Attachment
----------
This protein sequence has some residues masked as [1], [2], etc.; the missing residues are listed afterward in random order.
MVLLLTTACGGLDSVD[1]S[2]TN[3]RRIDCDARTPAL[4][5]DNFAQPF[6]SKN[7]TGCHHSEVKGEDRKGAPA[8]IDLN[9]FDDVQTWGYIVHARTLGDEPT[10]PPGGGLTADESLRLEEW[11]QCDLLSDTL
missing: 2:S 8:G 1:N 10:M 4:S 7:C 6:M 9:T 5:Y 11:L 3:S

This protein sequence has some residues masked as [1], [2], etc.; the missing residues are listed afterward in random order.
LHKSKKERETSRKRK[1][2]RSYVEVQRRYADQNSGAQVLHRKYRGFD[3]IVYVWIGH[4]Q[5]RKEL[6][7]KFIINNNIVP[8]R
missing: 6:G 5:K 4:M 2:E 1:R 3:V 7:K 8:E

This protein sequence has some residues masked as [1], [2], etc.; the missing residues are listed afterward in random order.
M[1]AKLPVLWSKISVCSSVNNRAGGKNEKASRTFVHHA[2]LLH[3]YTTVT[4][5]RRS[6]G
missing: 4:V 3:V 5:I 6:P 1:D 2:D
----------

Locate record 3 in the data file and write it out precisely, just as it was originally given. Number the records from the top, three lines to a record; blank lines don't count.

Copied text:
This protein sequence has some residues masked as [1], [2], etc.; the missing residues are listed afterward in random order.
M[1]AKLPVLWSKISVCSSVNNRAGGKNEKASRTFVHHA[2]LLH[3]YTTVT[4][5]RRS[6]G
missing: 4:V 3:V 5:I 6:P 1:D 2:D